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You’re finished!  To fold up bag, fold in thirds lengthwise, and then roll until you can loop your elastic around your button.

Trapunto Applique Tutorial

I fell in love a little over a year ago with this quilt found on Michael Miller’s Blog:

I decided to loosely recreate it, but I wanted the airplane motif to really stand out, so I decided to use a trapunto effect to make it really pop.  There are several ways to do this, but mainly trapunto consists of adding extra padding or stuffing to make a design pop up more than the fabric around it.

Appliques can be sewn on in many ways—a common method is to use fusible web and then machine sew around the edges.  While I do use that sometimes, I tend to like the look of hand appliques better.  For some reason it seems to look more professional and finished to me, so that’s how I did this one.  It was relatively simple since it’s all straight lines.

First, I made my pattern.  There’s a downloadable pattern here, but since I didn’t find it until after I had already finished the applique, I made my own.  I blew up the airplane portion of this quilt in word (hence the pixellation in the pattern), printed it out, and cut out the design.  I then cut the fabric 1/4” larger on all sides.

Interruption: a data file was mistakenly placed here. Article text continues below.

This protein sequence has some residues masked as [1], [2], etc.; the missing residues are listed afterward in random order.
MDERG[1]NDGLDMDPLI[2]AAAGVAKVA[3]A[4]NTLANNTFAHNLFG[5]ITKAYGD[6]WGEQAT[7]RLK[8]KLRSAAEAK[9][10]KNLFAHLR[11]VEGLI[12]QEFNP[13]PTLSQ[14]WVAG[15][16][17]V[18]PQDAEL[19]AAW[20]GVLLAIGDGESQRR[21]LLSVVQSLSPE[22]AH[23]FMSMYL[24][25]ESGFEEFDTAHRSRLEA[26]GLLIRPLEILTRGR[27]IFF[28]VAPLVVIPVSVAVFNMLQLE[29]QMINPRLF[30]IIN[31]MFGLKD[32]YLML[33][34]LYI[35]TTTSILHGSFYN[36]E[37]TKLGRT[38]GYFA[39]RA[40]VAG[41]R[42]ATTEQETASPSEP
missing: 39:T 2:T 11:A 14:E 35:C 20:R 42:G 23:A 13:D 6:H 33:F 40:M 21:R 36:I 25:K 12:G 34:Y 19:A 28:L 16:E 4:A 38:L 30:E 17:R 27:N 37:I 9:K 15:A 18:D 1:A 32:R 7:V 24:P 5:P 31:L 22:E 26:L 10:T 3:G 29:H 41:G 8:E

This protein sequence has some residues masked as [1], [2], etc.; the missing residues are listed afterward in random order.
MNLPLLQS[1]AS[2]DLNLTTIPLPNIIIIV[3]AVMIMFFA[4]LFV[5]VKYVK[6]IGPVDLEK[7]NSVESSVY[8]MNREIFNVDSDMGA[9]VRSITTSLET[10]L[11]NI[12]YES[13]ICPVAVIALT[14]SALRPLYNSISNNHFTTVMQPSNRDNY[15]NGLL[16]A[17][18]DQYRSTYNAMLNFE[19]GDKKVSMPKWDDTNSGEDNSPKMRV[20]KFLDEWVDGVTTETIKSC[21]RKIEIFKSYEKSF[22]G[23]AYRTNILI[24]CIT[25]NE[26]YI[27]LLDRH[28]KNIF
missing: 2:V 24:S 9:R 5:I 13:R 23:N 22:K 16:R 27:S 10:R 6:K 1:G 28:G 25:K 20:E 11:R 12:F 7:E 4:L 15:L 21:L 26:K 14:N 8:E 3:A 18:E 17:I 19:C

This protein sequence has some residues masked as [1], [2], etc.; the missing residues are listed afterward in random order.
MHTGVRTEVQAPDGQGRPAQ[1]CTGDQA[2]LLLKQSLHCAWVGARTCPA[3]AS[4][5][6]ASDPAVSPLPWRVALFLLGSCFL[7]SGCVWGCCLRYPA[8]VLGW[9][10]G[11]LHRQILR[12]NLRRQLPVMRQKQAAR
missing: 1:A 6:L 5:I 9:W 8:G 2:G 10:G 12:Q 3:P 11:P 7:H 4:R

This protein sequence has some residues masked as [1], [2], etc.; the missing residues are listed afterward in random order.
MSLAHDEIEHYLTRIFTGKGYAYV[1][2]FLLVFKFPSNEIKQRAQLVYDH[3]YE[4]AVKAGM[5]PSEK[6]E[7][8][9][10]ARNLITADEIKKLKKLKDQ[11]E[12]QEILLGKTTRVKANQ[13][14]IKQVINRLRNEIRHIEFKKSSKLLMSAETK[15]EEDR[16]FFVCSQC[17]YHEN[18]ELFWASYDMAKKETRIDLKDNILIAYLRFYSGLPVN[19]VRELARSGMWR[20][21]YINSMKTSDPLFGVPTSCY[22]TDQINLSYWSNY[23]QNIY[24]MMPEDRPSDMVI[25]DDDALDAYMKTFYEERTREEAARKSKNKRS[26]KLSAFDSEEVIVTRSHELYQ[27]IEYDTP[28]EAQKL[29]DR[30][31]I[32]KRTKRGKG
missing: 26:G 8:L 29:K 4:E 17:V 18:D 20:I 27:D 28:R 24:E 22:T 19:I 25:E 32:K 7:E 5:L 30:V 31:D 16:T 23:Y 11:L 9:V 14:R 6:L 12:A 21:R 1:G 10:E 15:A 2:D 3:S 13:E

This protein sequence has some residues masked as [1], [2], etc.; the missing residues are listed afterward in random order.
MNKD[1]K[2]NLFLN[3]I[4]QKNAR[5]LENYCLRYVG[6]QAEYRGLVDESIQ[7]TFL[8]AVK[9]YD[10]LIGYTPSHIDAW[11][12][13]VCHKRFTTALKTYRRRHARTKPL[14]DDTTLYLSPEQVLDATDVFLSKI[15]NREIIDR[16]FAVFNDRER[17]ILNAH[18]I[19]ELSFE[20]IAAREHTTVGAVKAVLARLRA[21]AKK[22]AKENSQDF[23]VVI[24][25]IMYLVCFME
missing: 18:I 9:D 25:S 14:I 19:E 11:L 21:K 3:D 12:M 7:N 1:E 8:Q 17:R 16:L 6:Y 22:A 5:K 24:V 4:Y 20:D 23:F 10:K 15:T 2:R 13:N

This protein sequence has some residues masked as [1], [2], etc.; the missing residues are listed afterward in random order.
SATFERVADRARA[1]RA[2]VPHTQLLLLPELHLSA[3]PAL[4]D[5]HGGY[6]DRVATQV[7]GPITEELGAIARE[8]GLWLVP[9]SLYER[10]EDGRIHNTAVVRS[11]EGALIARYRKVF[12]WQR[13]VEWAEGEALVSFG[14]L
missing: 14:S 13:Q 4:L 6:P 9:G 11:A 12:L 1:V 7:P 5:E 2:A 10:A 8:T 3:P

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After that, iron the edges under, pin in place on your quilt, and hand-sew the applique on (or use fusible web if you choose that method).  Once that’s finished, cut a piece of batting that is a little larger than your appliqued design and pin it on the back of the quilt.  Make sure it’s secure because you don’t want the batting to shift around while you sew from the front.

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Flip the quilt over and sew around the edges of the applique from the front.  I did not sew on the actual applique—just very close in the ditch.  If you were using fusible web, you could sew right on the edge of the applique at this point.

Once it’s sewn down, trim the excess batting from the back.  Be very careful not to cut your quilt top.  Go slowly, and it also helps to pull the batting back so you can see the fabric easily and be sure it’s not going to get caught in your scissors.  To be extra careful, you can use a pair of blunt tip scissors.

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For now, you’re finished until you actually quilt the top.  It pops up a bit now from the extra padding, but once it’s added to the quilt batting and back, it will really stand out.  If you quilt over top of the trapunto, it will flatten it out quite a bit, so I outlined the applique while I was free-motion-quilting, and then quilted around it, and it stands out nicely.  It really helps draw more attention to the applique.